ti_pin_man
    Member

    I moved back to london and managed to buy a nice house/nice area around the time of the slump and, having lived in newcastle/edinburgh/chester, I’ve been pleasantly surprised our house valuation continues to rise despite the UK house market pretty much being in the crap for the last few years. We’re not even anywhere near the centre or a tube… its a leafy suburb here.

    London definitely has its on micro climate in the housing market.

    Premier Icon smartay
    Subscriber

    Just dont understand this, houses around me, rural North East Wales have been up for ages some drastically reduced some not, probably due to negative equity.

    Wheres the jobs boom to fuel the prices and I dont mean the figures banded around by government stato’s, good secure well paying jobs that will allow people to make these types of commitments

    Premier Icon Flaperon
    Subscriber

    I am currently trying to sell a house, everyone these days looks on Zoopla and tries to bid around the last sale price thinking that’s “correct value”. You can see from the trend on this road that an “uptick” of circa 5-10% was likely plus in any case perhaps this flat was better than the others.

    Except that if you’re trying to sell and not succeeding, it’s by definition overpriced. Perhaps the other houses have something that yours doesn’t, or they were just lucky?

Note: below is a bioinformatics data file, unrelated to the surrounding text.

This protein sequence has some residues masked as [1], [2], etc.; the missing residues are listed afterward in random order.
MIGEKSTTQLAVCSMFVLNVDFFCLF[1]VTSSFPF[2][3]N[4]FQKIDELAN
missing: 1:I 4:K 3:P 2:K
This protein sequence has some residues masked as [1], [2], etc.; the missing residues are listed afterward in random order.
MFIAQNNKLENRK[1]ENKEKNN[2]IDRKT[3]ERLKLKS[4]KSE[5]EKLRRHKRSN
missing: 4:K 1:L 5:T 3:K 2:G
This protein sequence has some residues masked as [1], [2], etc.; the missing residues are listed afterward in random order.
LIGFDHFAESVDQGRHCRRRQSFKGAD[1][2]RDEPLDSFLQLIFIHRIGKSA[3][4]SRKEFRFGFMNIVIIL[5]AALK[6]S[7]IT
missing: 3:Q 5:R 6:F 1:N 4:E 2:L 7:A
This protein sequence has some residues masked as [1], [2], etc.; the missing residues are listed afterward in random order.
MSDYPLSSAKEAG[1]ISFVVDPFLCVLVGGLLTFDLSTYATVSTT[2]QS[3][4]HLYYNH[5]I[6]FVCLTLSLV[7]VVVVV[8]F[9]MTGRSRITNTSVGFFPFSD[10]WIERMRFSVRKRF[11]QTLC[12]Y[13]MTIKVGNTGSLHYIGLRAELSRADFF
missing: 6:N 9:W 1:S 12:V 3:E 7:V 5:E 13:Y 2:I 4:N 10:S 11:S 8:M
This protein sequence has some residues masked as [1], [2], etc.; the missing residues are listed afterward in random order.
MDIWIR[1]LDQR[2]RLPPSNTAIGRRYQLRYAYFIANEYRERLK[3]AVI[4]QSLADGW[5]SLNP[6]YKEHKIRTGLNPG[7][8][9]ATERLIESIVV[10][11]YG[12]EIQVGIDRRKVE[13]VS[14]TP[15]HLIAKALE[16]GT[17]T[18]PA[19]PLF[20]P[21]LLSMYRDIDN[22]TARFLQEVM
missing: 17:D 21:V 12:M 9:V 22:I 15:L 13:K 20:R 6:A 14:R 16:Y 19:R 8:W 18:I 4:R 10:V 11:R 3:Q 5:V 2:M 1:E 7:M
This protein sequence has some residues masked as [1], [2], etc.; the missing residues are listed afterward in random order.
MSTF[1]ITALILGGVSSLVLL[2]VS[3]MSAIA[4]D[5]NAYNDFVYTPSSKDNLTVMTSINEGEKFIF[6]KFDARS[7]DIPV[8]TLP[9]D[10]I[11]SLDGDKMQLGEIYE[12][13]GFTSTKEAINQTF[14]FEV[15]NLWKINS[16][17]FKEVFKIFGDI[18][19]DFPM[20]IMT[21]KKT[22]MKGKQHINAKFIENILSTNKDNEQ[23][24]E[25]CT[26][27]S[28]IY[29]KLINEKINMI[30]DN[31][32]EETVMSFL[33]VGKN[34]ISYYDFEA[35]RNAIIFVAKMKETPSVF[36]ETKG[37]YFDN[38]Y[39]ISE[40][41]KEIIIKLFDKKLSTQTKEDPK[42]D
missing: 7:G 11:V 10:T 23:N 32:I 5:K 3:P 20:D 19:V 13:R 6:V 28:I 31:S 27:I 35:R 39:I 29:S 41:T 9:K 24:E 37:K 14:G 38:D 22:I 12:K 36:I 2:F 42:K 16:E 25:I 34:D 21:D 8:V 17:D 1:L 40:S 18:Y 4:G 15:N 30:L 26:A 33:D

hora
    Member

    Pook started a thread recently, I say LET IT GO. Yes London is different to a degree but only recently did people who pay over the odds find out that they are now sat on properties in negative equity.

    **** that. If someone gets buy-fever let them at it. Especially as you describe about the bus route/train back etc.

    Premier Icon binners
    Subscriber

    London is effectively an independent city state, with no relevance to the rest of the country. The property prices are utterly bonkers. But its fuelled by foreign speculators with oodles of ready cash. And as a buyer, how can you compete with them? You can’t. And frankly you’d be an idiot to even try, because they can’t really lose.

    Just allow yourself a wry smile when the arse drops out of it. As it does with every artificially inflated bubble. Shouldn’t be long now

    bikebouy
    Member

    Welcome to 2003-2007.

    I do not envy any of you attempting to buy a home. 😐

    gonefishin
    Member

    Wheres the jobs boom to fuel the prices and I dont mean the figures banded around by government stato’s, good secure well paying jobs that will allow people to make these types of commitments

    In the same way that the housing market isn’t homogenous in the UK, neither is the job market. There are parts of the UK that have lots of high paying jobs; London is one of these places. Consequently the house prices in these areas are significantly higher than other areas where wages are much lower.